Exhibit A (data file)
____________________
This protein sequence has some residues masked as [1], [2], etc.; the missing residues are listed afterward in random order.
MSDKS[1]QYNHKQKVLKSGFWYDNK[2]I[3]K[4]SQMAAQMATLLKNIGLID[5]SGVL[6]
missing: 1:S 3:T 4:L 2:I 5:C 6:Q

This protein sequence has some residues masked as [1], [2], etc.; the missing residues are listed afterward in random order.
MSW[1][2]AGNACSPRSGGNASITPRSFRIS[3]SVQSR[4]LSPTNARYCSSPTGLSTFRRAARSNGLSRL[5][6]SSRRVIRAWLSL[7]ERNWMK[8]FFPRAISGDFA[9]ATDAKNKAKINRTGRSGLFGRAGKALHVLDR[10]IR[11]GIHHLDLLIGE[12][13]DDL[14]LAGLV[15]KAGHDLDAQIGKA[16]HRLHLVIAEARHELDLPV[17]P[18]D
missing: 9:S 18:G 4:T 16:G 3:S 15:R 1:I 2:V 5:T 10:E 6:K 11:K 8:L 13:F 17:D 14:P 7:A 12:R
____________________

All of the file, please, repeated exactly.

This protein sequence has some residues masked as [1], [2], etc.; the missing residues are listed afterward in random order.
MSDKS[1]QYNHKQKVLKSGFWYDNK[2]I[3]K[4]SQMAAQMATLLKNIGLID[5]SGVL[6]
missing: 1:S 3:T 4:L 2:I 5:C 6:Q

This protein sequence has some residues masked as [1], [2], etc.; the missing residues are listed afterward in random order.
MSW[1][2]AGNACSPRSGGNASITPRSFRIS[3]SVQSR[4]LSPTNARYCSSPTGLSTFRRAARSNGLSRL[5][6]SSRRVIRAWLSL[7]ERNWMK[8]FFPRAISGDFA[9]ATDAKNKAKINRTGRSGLFGRAGKALHVLDR[10]IR[11]GIHHLDLLIGE[12][13]DDL[14]LAGLV[15]KAGHDLDAQIGKA[16]HRLHLVIAEARHELDLPV[17]P[18]D
missing: 9:S 18:G 4:T 16:G 3:S 15:R 1:I 2:V 5:T 10:E 6:K 11:K 8:L 13:F 17:D 14:P 7:A 12:R